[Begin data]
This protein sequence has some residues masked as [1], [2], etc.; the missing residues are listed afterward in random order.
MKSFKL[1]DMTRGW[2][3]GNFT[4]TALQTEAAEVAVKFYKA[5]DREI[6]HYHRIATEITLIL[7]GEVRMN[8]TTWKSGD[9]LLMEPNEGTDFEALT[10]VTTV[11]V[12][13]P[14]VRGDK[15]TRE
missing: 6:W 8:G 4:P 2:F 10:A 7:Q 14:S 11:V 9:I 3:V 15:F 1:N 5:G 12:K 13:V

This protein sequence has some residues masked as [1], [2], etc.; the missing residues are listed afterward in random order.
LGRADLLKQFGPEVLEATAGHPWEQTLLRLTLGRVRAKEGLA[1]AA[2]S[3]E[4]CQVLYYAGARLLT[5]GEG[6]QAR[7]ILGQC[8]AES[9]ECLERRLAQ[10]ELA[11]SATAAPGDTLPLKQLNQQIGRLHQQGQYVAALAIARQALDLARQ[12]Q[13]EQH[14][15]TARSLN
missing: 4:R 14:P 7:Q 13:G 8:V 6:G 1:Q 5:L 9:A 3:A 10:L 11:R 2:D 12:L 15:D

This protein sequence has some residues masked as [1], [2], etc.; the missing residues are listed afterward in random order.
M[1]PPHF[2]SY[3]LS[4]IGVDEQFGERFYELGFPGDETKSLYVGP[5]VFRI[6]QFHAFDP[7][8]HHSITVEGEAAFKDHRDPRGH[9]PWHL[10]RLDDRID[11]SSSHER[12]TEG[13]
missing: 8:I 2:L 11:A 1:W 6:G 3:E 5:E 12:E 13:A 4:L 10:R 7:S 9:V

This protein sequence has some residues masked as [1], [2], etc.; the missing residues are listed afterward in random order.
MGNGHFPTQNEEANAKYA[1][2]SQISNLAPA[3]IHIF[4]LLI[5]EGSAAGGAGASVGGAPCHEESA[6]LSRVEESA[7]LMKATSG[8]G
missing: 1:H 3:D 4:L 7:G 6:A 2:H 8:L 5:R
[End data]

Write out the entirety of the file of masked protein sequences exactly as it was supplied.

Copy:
This protein sequence has some residues masked as [1], [2], etc.; the missing residues are listed afterward in random order.
MKSFKL[1]DMTRGW[2][3]GNFT[4]TALQTEAAEVAVKFYKA[5]DREI[6]HYHRIATEITLIL[7]GEVRMN[8]TTWKSGD[9]LLMEPNEGTDFEALT[10]VTTV[11]V[12][13]P[14]VRGDK[15]TRE
missing: 6:W 8:G 4:P 2:F 10:A 7:Q 14:S 11:V 9:I 3:V 15:F 1:N 5:G 12:K 13:V

This protein sequence has some residues masked as [1], [2], etc.; the missing residues are listed afterward in random order.
LGRADLLKQFGPEVLEATAGHPWEQTLLRLTLGRVRAKEGLA[1]AA[2]S[3]E[4]CQVLYYAGARLLT[5]GEG[6]QAR[7]ILGQC[8]AES[9]ECLERRLAQ[10]ELA[11]SATAAPGDTLPLKQLNQQIGRLHQQGQYVAALAIARQALDLARQ[12]Q[13]EQH[14][15]TARSLN
missing: 4:R 14:P 7:Q 13:G 8:V 6:G 1:Q 5:L 9:A 3:A 10:L 11:R 2:D 12:L 15:D

This protein sequence has some residues masked as [1], [2], etc.; the missing residues are listed afterward in random order.
M[1]PPHF[2]SY[3]LS[4]IGVDEQFGERFYELGFPGDETKSLYVGP[5]VFRI[6]QFHAFDP[7][8]HHSITVEGEAAFKDHRDPRGH[9]PWHL[10]RLDDRID[11]SSSHER[12]TEG[13]
missing: 8:I 2:L 11:A 1:W 6:G 3:E 5:E 12:E 13:A 4:L 10:R 7:S 9:V

This protein sequence has some residues masked as [1], [2], etc.; the missing residues are listed afterward in random order.
MGNGHFPTQNEEANAKYA[1][2]SQISNLAPA[3]IHIF[4]LLI[5]EGSAAGGAGASVGGAPCHEESA[6]LSRVEESA[7]LMKATSG[8]G
missing: 1:H 3:D 4:L 7:G 6:A 2:H 8:L 5:R